When did you first begin classes in the anatomy lab? How often are you there?
Anatomy is taken in the first of year of the clinical programs and the Master of Science in Anatomy program (MSA.). For the D.O., D.P.M., and MSA programs, the anatomy course runs almost the entire first year. It starts in August and ends in the beginning of May. There are about 2 weeks of anatomy lectures before lab begins so students have a good knowledge base to go into the lab with. Once labs begin, students have 1-2 labs per week, with each lab lasting 2 hours. Due to the high number of students, the D.O. and D.P.M. classes are split into two groups, so students do not go to every lab. As an MSA student, I am required to go to every lab, so I am in lab 2-4 times per week. There are also open lab hours so students can spend time in the lab studying outside of the required lab time.
Give us the layout. What do you hear, see, and notice in the lab?
One of the first things you notice when you step into the lab is the cleanliness. The anatomy labs are kept very clean, and this is due to the professionalism and respectfulness of the students working in the lab. There is also a distinctive smell to the lab, but it isn’t terrible, and eventually most students get used to the smell. The lab is essentially one large room that is sectioned into 5 smaller rooms. The lab has 30-40 tables total, with 6-8 tables in each smaller room. The tables have “doors” or covers on them that keep the cadavers covered so you cannot see them when walking into the lab. Each table, or station, is equipped with a TV monitor and computer so students can pull up the dissector to guide them through the dissection and refer to pictures to aid them in finding structures. There are sinks located along the walls in each room, along with soaking solution for the cadavers and cleaning solution for cleaning the tables. During the labs it will get noisy with students talking and discussing the material, as well as professors and TA’s reviewing the material and quizzing students.
What kind of assignments did you get?
There are no assignments due for lab, but students are expected to know and review the material for each lab before they come to lab. The course is set up in a way that students receive the information/material in lectures before going to lab so students know the structures and their function and location before going in to the lab. Students who do not attend every lab are expected to go into the lab and review what the previous group did so they are prepared for the next lab.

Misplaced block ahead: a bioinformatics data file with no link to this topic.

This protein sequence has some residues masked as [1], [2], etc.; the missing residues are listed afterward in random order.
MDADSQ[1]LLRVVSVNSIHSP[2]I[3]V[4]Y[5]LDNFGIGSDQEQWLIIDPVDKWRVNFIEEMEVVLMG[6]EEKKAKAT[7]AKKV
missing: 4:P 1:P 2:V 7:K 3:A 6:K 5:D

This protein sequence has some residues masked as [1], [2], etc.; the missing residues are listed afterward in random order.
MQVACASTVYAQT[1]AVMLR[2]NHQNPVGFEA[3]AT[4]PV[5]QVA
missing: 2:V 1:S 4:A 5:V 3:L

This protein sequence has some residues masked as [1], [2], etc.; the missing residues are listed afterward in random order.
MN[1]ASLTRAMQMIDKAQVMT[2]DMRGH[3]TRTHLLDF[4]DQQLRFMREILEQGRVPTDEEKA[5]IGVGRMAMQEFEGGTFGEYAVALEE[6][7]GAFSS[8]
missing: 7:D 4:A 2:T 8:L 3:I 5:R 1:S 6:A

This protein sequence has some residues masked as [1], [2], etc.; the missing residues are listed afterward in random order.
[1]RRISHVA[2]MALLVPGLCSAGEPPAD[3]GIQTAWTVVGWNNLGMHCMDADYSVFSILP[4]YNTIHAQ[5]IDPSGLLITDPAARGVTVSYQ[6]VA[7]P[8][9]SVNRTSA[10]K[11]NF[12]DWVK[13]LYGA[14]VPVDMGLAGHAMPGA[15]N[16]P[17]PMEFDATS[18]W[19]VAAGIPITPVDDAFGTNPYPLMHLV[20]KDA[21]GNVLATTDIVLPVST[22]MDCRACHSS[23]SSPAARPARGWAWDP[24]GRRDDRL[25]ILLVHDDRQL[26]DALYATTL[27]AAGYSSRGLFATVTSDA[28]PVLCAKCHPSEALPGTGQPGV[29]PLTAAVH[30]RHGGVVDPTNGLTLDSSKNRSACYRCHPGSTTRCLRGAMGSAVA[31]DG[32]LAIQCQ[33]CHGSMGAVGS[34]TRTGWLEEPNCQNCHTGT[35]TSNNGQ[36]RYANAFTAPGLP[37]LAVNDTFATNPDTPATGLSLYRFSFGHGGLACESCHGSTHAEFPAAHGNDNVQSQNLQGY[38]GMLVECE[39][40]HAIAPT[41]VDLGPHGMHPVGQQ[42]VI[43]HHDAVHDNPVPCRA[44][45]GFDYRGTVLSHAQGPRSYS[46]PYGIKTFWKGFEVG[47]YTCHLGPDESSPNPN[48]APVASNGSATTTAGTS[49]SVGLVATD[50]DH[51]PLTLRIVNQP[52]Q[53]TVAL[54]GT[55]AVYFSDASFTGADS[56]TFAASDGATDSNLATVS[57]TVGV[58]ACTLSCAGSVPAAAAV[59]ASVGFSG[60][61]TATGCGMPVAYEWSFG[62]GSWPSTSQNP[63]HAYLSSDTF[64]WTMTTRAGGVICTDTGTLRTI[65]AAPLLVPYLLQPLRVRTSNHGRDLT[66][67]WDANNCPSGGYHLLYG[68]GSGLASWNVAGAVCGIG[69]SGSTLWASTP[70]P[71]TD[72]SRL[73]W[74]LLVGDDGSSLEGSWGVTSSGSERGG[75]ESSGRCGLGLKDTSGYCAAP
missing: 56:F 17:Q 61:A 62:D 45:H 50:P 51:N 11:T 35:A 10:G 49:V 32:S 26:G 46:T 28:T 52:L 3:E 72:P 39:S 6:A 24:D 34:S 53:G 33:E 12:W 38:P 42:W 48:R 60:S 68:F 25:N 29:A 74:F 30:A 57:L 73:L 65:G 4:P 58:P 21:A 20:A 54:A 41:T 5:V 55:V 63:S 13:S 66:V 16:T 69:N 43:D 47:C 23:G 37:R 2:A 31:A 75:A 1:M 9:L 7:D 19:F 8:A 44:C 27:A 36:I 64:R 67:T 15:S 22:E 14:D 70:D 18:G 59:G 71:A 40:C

How many people work together at each station?
Five students work together at each station. Since the DOs and DPMs are divided into two groups, each station is shared by two groups, so a total of 10 students work on each cadaver. During the labs, one person from each group is designated the leader. The leader is there to direct the group and relay information about the dissection and what cuts are to be made to the group from the dissector. The other 4 students dissect. A different student is the leader for every lab so each student gets a chance to lead and dissect. There are also two TA’s and one professor in each section of 6-8 tables to assist students with dissection and finding structures, as well as quiz students and answer questions about the material.
Do you have any advice for someone nervous about working in the lab?
Be prepared. Going in to lab being prepared and knowing the material helps a lot. It will make the time spent in lab much more efficient and helpful. Going into lab the first time can be a bit daunting and make some students uncomfortable, but most students become comfortable with being in lab after a couple of weeks. Also, don’t be afraid to make mistakes. They happen. For many students, it is their first time performing a cadaveric dissection. It takes time to develop some of those skills. The people donated their bodies to help students learn and develop the skills necessary to be a good clinician or other professional. Use the time in lab and this gift of body donation to learn.
What surprised you or didn’t you expect?
I was surprised by how much I learned and how much variation there is from cadaver to cadaver. The gift of body donation allows students to learn so much more than if they only had models and pictures to look at. Dissection allows students to see relationships between structures much better, as well as see the location and course of some structures in the body. Along with that, it is amazing to see how unique each body is. No two bodies are the same, as even the internal anatomy varies greatly from person to person.